• Sanvello app – Offers a wide range of self-care resources based on the principles of cognitive-behavioral therapy (CBT). The app’s library of tools includes guided meditation sessions, mood and health tracking features, and audio “Guided Journeys” that can help you build essential life skills and coping strategies.


Popular Grounding Activities/Techniques

Grounding exercises are things you can do to bring yourself into contact with the present moment – the here and now. They can be quick strategies or longer, more formal exercises. helpful for many situations where you find yourself becoming overwhelmed or distracted by distressing memories, thoughts or feelings. They can reduce immediate distress and help promote calmness and self-regulation.

  • With music is to sit with a piece of paper and a pen. Start drawing a line as the music plays, representing it in the abstract on the page. Follow the music with the pen.
  • Use an anchoring phrase. Remind yourself of who you are now. Say your name. Say your age now. Say where you are now. Say what you have done today. Say what you will do next.
  • Play a memory game – Look at a detailed photograph or picture (like a cityscape or other “busy” scene) for 5 to 10 seconds. Then, turn the photograph face-down and recreate the photograph in your mind, in as much detail as possible. Or, you can mentally list all the things you remember from the picture.
  • Visualize your favorite place – Think of your favorite place, whether it’s the home of a loved one or a foreign country. Using each of your senses, imagine the noises you hear, the objects you see, and the scents you can smell. Try to recall the last time you went there. Think about what you did there and how it felt at the time.
  • Practice self-kindness – Repeat kind, compassionate phrases to yourself:
    • “You’re having a rough time, but you’ll make it through.”
    • “You’re strong, and you can move through this pain.”
    • “You’re trying hard, and you’re doing your best.”

    Say it, either aloud or in your head, as many times as you need.

  • Imagine yourself leaving the painful feelings behind. Visualize:
    • Gathering the emotions, balling them up, and putting them into a box
    • Walking, swimming, biking, or jogging away from painful feelings
    • Your thoughts as a song or TV show you dislike, changing the channel or turning down the volume — they’re still there, but you don’t have to listen to them.
  • Working backward from 5, use your senses to list things you notice around you. For example, you might start by listing:
    • Five things you hear
    • Four things you see
    • Three things you can touch from where you’re sitting
    • Two things you can smell
    • One thing you can taste

    Make an effort to notice the little things you might not always pay attention to, such as the color of the flecks in the carpet or the hum of your computer.


Body and Mind

According to the MHFA curriculum, physical self-care, or the healthy living habits one develops and practices, is an important aspect of managing the symptoms of mental health challenges. Also, according to the Centers for Disease Control (CDC), regular physical activity can help keep your mind sharp as you age and can even reduce your risk of depression and anxiety. It increases serotonin levels, leading to improved mood and energy. It can also boost your mood and help you sleep better – two major factors for determining your mental wellbeing.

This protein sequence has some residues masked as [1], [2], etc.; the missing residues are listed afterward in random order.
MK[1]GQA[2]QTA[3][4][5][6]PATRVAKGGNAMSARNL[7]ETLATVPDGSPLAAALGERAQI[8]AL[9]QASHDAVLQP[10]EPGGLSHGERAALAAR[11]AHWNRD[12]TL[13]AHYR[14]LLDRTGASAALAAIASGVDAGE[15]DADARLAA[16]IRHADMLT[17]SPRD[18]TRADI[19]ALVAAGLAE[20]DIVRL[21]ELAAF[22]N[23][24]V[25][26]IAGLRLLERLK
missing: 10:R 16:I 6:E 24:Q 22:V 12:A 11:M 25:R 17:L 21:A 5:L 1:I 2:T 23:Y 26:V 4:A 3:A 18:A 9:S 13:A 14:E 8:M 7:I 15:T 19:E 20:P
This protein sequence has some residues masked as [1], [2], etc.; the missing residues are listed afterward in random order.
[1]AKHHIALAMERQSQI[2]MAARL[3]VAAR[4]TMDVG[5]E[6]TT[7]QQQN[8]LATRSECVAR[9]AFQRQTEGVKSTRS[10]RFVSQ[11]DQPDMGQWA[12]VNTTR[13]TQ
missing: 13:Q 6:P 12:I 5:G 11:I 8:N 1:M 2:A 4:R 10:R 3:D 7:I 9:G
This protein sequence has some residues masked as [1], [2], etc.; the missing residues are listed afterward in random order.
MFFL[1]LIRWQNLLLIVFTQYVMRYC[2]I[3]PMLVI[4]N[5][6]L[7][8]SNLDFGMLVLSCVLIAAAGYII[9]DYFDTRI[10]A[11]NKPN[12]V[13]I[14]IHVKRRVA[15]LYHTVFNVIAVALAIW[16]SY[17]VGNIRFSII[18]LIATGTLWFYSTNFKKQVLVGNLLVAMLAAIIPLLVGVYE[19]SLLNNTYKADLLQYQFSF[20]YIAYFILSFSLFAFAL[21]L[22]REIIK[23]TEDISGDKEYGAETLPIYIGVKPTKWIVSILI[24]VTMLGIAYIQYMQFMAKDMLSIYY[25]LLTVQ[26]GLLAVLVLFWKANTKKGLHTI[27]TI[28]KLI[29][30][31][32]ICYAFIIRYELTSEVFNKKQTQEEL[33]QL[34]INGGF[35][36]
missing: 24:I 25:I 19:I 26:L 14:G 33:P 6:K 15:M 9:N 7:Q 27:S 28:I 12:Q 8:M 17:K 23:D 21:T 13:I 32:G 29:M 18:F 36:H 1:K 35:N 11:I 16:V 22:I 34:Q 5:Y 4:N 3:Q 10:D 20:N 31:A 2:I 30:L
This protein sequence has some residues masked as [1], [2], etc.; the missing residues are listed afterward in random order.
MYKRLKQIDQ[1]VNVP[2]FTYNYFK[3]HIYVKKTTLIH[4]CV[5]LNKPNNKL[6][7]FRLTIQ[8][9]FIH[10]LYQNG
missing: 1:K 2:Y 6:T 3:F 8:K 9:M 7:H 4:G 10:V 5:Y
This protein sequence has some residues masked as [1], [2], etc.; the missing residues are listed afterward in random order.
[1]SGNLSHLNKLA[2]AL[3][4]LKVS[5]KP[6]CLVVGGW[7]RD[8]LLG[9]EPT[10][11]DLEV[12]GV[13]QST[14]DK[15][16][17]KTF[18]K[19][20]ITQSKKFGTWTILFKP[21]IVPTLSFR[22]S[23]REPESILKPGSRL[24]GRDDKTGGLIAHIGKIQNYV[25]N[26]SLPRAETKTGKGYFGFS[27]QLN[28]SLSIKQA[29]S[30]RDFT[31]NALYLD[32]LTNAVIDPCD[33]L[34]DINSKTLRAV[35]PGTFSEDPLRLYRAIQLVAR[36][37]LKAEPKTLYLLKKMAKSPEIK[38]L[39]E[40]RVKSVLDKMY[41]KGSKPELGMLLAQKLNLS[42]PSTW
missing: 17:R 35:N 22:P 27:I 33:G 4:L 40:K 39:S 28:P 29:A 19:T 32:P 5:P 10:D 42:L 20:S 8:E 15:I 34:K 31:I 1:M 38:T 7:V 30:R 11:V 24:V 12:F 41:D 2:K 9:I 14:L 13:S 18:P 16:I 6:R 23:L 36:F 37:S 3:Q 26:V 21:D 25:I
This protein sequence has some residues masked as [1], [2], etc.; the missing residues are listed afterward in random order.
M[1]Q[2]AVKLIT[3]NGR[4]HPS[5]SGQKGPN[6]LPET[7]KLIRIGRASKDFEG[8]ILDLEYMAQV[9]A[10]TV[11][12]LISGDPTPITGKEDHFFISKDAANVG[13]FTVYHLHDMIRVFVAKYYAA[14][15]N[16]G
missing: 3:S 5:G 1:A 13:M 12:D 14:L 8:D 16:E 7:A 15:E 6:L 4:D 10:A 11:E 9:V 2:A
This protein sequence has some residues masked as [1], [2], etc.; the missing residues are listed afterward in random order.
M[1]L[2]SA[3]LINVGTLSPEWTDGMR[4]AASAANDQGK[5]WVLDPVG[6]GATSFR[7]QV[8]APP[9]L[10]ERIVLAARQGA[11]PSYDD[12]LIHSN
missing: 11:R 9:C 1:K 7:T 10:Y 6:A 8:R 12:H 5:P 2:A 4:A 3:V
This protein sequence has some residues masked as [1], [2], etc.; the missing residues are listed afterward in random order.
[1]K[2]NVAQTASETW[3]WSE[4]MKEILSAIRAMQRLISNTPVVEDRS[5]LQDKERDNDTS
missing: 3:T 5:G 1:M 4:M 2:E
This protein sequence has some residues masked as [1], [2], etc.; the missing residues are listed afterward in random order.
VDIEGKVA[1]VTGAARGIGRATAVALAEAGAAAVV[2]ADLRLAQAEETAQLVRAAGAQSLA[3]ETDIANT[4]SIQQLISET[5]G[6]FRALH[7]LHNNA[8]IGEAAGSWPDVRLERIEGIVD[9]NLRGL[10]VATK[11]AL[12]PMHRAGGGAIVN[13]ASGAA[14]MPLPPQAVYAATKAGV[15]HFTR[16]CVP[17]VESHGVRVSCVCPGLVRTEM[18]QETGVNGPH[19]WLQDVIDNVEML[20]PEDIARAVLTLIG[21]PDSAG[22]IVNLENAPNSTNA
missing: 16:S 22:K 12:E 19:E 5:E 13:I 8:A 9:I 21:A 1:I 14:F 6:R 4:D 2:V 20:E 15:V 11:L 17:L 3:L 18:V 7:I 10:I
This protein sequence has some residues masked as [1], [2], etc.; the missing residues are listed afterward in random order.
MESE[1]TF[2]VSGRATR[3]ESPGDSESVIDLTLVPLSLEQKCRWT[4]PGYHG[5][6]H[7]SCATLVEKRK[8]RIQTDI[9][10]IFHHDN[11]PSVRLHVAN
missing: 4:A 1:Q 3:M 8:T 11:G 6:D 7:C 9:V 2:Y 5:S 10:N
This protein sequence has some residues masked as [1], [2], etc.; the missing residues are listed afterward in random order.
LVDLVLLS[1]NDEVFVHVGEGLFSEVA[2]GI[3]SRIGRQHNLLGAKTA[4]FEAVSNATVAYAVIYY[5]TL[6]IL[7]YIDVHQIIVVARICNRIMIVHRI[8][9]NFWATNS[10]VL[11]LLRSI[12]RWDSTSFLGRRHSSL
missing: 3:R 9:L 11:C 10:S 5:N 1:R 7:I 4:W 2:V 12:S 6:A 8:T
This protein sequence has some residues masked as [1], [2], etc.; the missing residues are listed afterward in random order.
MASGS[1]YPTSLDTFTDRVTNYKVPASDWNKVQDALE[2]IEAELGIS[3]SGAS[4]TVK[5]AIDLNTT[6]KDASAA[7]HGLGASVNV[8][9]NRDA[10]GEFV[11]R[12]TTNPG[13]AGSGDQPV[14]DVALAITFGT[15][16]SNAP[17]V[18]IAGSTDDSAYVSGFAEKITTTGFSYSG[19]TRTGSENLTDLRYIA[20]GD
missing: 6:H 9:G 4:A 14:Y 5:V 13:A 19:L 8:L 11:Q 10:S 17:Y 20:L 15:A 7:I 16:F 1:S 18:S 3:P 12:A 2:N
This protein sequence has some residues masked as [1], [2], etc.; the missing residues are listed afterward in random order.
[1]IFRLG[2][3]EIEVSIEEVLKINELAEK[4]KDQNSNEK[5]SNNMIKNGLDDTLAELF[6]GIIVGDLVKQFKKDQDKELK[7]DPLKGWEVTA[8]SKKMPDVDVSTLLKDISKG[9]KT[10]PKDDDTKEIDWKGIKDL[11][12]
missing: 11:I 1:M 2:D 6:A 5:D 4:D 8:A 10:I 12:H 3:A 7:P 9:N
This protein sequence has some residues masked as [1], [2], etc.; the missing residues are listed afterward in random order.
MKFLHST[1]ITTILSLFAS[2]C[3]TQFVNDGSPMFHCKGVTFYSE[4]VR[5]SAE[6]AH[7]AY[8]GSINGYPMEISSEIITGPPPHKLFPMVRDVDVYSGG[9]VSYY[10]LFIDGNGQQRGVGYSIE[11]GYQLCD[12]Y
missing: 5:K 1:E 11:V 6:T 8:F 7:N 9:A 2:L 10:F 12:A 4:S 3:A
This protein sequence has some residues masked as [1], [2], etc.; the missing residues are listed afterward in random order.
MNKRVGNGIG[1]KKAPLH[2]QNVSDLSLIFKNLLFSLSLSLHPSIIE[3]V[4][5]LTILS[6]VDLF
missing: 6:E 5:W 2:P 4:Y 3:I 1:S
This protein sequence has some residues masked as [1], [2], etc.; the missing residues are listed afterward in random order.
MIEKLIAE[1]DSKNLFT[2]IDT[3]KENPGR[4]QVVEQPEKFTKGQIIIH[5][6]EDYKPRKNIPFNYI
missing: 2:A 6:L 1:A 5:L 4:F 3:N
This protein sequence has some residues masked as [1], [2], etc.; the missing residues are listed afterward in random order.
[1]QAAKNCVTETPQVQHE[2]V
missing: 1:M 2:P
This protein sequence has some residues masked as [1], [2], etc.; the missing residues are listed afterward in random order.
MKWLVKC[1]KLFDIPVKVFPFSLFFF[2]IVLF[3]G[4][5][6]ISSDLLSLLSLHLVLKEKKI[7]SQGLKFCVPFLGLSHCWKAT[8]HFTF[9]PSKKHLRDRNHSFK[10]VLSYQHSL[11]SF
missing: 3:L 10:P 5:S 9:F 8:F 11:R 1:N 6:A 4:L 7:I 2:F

• Yin yoga is a slow-paced style of yoga with seated postures that are held for longer periods of time. Yin can also be a meditative yoga practice that helps you find inner peace.
  • Daily walking – Research has shown that walking on a daily basis can help lessen symptoms associated with chronic mental illnesses such as anxiety and depression. Walking is free and you can walk everywhere without any additional equipment. You’ll notice that the more you do it, the more good benefits you’ll notice. Benefits such as increased endorphins, reducing anxiety, and improving body confidence.
  • Sports – Scientists have produced a large body of research on sports and mental health. Sports are associated with lower rates of stress, anxiety, depression, and suicidal behavior. Participation in team sports reduces the risk of teen substance abuse and other reckless behaviors. Team sports enhance resilience, empathy, confidence and empowerment. They have also been shown to increase executive functioning, creativity, cognitive development, and self-regulation. Improved teamwork and social responsibility are additional benefits of team sports for mental health. Teen sports, as well as other outdoor activities, get teens outside so they can experience the benefits of time in nature. Research shows that sports and other types of physical activity can be equally as effective as medication in improving teen mental health and happiness levels—while boosting physical health. Find links to athletic programs on our……page.
  • Restorative yoga focuses on winding down after a long day and relaxing your mind. At its core, this style focuses on body relaxation. Restorative yoga also helps to cleanse and free your mind.
  • Anusara yoga – Anusara is a modern-day version of hatha yoga, most similar to vinyasa in that it focuses on alignment, but with more emphasis on the mind-body-heart connection.
  • A study conducted by Boston University School of Medicine found that Iyengar yoga and controlled breathing practices can improve symptoms of anxiety and depression. The slow, methodical movements common in Iyengar yoga might be more beneficial than other more fast-paced styles.



Body and Mind, Filterable Resources, Mindfullness, Meditation, and Organization, Popular Grounding Activities / Techniques, Self Care and Wellness Youth